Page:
Breshad Perriman knows what it will take to earn Joe Flacco's trust

"You can just see the confidence in his eyes," said Ravens quarterback Joe Flacco of receiver Breshad Perriman. Patrick Smith/Getty Images

OWINGS MILLS, Md. -- Breshad Perriman had the most impressive offseason of any Baltimore Ravens wide receiver, which is a strong step in the right direction after an up-and-down 2016 season.

Last year, Joe Flacco only threw 66 times to Perriman (which ranked 103rd in the NFL) and connected on just half of his passes to him, the lowest success rate among Baltimore's receivers. The Ravens know they'll need more from their 2015 first-round pick in order for the NFL's No. 17 offense to improve.

How does Perriman earn Flacco's trust? "Make plays and be in the right spot," Perriman said.

Part of the problem has been out of Perriman's control. Injuries to Perriman and Flacco kept them from being on the same field for all of the 2015 season and nearly all of the 2016 training camp.

During this year's spring workouts, Perriman has taken advantage of the extended work with Flacco, making plays deep down the field, on slants and off crossing routes. He made sure he was in the right spot when running the short to intermediate routes.

"You can just see the confidence in his eyes," Flacco said. "That's the first thing. Then when you go out there, it's kind of back to how I felt probably the first couple of practices his rookie year, when he was running by people, and you can tell he had something. He's back at that level, running, and his confidence is at an all-time high. He's out there playing, man. It's exciting to see."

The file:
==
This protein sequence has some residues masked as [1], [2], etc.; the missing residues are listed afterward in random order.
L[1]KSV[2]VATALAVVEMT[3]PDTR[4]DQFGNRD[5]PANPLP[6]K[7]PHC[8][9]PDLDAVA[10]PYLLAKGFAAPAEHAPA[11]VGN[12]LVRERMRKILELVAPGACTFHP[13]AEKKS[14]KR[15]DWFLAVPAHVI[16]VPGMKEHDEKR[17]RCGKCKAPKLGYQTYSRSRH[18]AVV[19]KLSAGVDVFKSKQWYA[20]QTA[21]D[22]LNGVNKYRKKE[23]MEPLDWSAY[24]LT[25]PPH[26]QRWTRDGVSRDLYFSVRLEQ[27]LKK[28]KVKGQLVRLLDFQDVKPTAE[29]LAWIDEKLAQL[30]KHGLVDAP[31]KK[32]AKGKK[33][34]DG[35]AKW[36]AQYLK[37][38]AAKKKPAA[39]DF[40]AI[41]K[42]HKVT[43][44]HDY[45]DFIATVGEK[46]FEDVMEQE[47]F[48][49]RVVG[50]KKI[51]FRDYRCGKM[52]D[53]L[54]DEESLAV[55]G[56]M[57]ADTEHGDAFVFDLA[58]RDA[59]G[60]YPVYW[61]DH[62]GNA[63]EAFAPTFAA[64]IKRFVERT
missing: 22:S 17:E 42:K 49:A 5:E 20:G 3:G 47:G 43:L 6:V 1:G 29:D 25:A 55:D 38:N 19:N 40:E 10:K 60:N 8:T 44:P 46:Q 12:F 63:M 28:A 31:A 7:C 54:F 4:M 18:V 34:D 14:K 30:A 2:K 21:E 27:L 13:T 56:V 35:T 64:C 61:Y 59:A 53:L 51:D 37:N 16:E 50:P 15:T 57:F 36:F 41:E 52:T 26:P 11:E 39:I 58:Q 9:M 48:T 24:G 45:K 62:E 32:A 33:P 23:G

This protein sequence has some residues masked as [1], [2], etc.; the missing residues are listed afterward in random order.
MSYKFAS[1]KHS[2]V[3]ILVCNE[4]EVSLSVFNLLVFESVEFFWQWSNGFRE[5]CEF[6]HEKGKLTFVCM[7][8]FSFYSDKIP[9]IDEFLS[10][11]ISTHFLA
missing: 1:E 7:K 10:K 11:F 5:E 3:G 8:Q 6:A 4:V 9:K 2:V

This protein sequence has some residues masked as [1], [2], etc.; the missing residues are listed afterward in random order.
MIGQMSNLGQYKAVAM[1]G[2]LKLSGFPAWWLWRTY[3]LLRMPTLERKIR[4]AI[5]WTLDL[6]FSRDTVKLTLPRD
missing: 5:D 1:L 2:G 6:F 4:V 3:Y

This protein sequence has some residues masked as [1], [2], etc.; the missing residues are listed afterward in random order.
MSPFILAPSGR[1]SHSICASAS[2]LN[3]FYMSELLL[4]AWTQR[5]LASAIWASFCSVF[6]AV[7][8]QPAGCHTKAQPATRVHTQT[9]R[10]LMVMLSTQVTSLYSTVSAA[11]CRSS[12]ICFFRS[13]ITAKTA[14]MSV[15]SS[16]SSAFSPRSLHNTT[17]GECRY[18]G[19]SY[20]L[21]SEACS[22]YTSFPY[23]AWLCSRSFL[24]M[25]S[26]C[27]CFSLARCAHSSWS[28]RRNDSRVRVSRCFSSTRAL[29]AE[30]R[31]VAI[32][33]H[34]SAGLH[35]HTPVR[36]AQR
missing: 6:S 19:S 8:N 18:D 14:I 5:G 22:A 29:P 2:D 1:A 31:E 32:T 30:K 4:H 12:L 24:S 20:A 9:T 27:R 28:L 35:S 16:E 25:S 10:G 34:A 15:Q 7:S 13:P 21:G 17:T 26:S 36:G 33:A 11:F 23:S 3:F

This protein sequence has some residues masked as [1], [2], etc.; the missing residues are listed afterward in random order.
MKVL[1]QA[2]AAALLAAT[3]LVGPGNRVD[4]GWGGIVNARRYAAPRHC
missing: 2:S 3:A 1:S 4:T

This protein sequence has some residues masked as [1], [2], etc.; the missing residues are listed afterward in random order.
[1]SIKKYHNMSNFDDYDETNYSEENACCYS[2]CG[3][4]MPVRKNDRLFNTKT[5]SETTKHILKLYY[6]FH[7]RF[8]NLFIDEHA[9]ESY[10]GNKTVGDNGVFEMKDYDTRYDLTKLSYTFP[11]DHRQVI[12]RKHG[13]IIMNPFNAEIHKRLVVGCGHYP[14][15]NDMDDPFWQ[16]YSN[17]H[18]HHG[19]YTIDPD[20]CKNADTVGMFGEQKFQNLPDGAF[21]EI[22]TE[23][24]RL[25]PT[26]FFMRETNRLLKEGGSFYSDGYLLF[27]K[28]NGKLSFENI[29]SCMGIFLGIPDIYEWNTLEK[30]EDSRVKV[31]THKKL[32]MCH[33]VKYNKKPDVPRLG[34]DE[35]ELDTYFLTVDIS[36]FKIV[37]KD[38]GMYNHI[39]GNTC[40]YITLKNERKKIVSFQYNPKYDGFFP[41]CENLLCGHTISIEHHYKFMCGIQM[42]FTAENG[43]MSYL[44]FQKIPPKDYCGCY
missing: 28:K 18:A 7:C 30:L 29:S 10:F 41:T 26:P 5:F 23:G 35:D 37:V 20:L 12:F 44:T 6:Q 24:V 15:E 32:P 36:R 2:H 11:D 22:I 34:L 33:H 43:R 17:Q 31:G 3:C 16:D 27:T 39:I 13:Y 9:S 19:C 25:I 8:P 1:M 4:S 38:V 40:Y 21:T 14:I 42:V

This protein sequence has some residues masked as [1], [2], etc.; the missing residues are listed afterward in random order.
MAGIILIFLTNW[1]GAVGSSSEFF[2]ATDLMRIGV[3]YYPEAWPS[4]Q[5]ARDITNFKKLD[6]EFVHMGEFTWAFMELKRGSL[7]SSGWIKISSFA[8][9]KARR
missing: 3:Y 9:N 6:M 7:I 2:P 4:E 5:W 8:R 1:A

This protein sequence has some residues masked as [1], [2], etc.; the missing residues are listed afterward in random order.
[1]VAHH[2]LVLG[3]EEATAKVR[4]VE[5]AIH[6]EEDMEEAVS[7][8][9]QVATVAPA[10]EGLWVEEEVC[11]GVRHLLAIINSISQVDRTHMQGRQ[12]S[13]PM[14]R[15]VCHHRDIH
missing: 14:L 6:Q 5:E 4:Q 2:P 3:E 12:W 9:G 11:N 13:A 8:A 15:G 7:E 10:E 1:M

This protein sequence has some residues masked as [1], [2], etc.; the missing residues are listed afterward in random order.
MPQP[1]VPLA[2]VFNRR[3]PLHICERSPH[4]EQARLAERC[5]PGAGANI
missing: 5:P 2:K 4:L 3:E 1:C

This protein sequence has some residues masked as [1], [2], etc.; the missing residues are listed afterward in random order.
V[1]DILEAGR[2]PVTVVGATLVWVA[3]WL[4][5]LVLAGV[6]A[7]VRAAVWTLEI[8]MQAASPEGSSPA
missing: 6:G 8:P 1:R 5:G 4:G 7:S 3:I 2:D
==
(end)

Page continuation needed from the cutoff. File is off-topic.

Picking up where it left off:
The Ravens took some pressure off Perriman by signing Jeremy Maclin last month. Perriman is now the No. 3 receiver and has more time to live up to the potential of being the No. 26 overall pick from two years ago.

If Perriman puts together another season like last year -- when Flacco produced a mediocre 72.5 passer rating when throwing in his direction -- the Ravens' offense won't suffer as much because he's not in a featured role. But if Perriman breaks out in 2017, it would be a bonus for a passing attack that lost Steve Smith Sr., Dennis Pitta and Kamar Aiken this offseason.

Perriman believes his chemistry with Flacco has improved "tremendously."

"I feel like we're on a great pace right now," Perriman said. "Of course, it can always be better, but right now we feel like we're in a great place."

Perriman helped the Ravens to stretch the field. His four catches on passes that traveled at least 20 yards in the air led Baltimore.

The challenge for Perriman is to become more well-rounded.

"I feel like I've been working hard on my routes -- intermediary routes, not just deep balls and stuff," Perriman said. "But I feel like it's actually coming along; it's actually showing that I've been working on it, and I'm just continuing to get better and better at it every day."